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Visual culture



This course focuses on the analysis of the visual culture and impact of (1) ‘Classical’ Greek and Roman artefacts and monuments from the Mediterranean region and (2) case studies from the Near East, Egypt, India and Mesoamerica.
The main goal is for you to gain better understanding of the complexity of visual culture and its historical implications by learning how to describe and interpret archaeological objects empirically and contextually.

To that purpose, this course looks in-depth at examples of architecture, painting and sculpture from the above-mentioned regions, and explores these against the background of the development of archaeological theory – with focus on current issues and lasting influences on archaeological scholarship in general.
Various theoretical and methodological approaches are discussed (including Panofsky analysis, semiotics, material agency, entanglement).

You will gain fundamental knowledge of Mediterranean visual culture, and will then venture beyond that region in the scope of World Archaeology. Throughout, this course emphasises the development of students’ own skill sets in analysing visual culture as well as gaining new basic knowledge of material culture worldwide along with its historical scope and interpretations.

For each lecture you will read relevant literature, which will be discussed in class. There are 5 written assignments related to lectures throughout the course, which will help you learn how to write and present good academic essays. Students will work in groups to prepare brief case studies and present these class.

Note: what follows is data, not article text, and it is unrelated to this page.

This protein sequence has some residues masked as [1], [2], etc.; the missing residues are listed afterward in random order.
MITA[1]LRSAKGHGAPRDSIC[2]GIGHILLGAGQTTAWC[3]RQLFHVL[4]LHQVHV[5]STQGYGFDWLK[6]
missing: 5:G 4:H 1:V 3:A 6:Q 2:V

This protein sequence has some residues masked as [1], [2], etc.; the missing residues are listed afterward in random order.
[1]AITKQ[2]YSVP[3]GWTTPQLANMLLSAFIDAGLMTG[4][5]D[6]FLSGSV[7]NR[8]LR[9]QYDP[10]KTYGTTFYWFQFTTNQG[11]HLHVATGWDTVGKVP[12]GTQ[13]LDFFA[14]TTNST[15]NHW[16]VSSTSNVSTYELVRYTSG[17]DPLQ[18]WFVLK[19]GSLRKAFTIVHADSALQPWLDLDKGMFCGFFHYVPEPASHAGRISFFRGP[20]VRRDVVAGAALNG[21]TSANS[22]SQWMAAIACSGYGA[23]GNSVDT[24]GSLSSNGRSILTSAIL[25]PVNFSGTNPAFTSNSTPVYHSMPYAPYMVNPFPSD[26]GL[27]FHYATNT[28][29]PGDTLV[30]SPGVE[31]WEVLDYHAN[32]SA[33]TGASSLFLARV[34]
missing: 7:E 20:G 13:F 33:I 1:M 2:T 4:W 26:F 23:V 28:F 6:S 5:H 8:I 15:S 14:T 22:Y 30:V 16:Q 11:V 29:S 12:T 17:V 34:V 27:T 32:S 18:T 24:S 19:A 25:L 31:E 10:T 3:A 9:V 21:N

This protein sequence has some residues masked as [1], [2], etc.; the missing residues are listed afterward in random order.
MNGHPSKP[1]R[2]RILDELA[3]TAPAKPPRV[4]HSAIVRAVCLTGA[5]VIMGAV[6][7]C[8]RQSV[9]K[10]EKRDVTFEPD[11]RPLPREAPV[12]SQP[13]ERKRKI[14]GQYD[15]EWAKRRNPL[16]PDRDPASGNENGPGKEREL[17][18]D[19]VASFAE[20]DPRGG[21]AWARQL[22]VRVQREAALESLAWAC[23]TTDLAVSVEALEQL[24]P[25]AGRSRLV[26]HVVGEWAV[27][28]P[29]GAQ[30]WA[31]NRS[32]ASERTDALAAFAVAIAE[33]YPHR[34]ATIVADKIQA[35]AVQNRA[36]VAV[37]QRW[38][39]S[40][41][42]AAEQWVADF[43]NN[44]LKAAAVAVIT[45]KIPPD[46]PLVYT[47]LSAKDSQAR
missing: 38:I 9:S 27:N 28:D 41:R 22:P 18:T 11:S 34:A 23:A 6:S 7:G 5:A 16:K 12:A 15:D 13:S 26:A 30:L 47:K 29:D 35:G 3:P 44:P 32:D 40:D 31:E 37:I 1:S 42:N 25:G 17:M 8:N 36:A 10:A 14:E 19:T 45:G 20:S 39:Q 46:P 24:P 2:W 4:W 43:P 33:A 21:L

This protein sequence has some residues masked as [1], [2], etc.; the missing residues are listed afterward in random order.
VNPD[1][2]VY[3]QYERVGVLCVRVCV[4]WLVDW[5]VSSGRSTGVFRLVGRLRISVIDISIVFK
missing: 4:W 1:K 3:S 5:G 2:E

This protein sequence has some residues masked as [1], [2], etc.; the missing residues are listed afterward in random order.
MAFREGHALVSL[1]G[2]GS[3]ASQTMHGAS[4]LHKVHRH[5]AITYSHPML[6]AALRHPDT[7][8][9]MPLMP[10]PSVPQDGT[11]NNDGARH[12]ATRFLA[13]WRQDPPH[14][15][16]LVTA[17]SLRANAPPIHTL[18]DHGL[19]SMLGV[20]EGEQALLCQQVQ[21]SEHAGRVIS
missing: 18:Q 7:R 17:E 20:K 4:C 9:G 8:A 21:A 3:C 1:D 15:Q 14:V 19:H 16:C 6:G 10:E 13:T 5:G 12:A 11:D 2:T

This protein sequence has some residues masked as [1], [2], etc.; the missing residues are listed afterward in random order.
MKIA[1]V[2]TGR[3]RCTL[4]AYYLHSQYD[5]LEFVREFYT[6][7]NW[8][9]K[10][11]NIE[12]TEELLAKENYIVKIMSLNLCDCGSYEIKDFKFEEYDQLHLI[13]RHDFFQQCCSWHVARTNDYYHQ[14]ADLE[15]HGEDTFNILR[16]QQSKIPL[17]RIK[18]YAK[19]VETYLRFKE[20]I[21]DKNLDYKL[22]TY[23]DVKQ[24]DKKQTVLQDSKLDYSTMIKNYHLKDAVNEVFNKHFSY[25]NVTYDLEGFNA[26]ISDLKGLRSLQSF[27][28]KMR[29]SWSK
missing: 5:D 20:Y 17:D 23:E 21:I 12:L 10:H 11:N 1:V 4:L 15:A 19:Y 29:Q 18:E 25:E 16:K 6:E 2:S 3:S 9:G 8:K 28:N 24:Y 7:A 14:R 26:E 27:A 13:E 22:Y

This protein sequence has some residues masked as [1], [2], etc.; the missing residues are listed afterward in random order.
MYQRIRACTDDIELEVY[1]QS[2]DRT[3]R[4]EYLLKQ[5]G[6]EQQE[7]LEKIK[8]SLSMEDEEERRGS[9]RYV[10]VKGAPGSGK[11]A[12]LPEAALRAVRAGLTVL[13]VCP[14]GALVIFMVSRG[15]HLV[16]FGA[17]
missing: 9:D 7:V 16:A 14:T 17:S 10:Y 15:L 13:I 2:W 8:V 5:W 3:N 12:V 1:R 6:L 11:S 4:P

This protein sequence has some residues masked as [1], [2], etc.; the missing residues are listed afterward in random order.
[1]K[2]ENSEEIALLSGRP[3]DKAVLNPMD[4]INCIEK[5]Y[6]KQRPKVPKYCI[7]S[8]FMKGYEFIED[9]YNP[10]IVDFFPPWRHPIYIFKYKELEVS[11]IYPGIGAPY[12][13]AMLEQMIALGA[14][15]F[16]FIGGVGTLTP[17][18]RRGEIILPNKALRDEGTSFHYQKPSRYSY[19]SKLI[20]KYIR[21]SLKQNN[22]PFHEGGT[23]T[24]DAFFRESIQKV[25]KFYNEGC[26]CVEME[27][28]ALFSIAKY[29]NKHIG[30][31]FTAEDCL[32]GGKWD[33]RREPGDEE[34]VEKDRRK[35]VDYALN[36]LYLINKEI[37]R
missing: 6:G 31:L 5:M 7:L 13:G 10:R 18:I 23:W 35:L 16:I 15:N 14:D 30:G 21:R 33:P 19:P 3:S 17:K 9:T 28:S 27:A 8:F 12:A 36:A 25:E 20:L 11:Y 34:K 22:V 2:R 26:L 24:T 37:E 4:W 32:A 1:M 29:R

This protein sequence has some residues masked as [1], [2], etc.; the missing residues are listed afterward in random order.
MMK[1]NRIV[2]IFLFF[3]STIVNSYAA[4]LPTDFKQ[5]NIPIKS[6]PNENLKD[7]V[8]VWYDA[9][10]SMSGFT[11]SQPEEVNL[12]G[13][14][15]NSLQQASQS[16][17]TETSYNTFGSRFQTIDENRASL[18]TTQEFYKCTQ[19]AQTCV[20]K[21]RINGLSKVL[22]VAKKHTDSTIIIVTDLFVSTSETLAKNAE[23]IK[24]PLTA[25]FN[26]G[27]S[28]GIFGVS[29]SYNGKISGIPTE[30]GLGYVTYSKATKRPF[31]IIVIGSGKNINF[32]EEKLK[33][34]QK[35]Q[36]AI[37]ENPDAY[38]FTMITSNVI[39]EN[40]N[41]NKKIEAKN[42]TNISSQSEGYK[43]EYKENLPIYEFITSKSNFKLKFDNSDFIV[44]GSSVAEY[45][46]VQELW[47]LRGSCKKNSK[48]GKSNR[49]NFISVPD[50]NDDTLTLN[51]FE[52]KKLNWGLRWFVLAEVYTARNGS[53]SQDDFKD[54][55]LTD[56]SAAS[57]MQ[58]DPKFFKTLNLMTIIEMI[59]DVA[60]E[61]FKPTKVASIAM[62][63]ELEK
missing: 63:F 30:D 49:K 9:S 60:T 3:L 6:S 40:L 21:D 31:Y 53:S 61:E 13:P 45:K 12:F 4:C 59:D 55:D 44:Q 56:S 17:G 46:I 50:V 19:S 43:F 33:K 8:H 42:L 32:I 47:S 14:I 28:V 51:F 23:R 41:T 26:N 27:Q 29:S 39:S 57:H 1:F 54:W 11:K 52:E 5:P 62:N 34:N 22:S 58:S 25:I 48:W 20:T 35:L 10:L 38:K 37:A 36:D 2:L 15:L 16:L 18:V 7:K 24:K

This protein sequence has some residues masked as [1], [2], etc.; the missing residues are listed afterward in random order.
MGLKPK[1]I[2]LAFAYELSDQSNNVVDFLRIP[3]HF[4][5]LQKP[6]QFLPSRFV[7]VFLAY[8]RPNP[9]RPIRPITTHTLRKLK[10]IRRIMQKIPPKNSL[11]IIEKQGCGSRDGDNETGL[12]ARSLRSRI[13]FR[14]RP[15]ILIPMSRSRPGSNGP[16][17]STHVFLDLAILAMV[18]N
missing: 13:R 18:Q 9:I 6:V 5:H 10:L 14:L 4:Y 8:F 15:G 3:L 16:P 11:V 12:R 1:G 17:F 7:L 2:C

Course objectives

Students will learn:

  • How to undertake a formal analysis of visual culture by studying individual case studies of artefacts;

  • How to place the examples in a wider theoretical and historical context;

  • How to write and present good academic essays.


Course schedule details can be found in the BA2 time schedule.

Mode of instruction

Lecture course with active participation and practical assignments, including student presentations in groups.
Literature with broad content in archaeological and art analysis will be provided for each class.

Course load

The course load will be distributed as follows:

  • 10x2 hours of lectures (1.5 ec);

  • 4x2 hours of group presentations (0.5 ec);

  • Assignments (2.5 ec);

  • Paper of 2,000 words (1.5 ec).

Assessment method

  • Paper (60%);

  • Assignments (20%);

  • Presentation (20%).

A retake is only allowed for the paper and only if all other requirements have been met.
Compensation between the grades is not allowed.

All exam dates (exams, re-sits, paper deadlines etc.) can be found in the BA2 examination schedule.

Reading list

  • Syllabus Classical (S. Woodford 2012, The Art of Greece & Rome, Cambridge);

  • Various articles on theory and World Archaeology case studies per lecture.


Registration for the course or the exam is not required.

Exchange and Study Abroad students, please see the Prospective students website for information on how to apply.


For more information about this course, please contact mw. dr. M.E.J.J. van Aerde.


Compulsory attendance.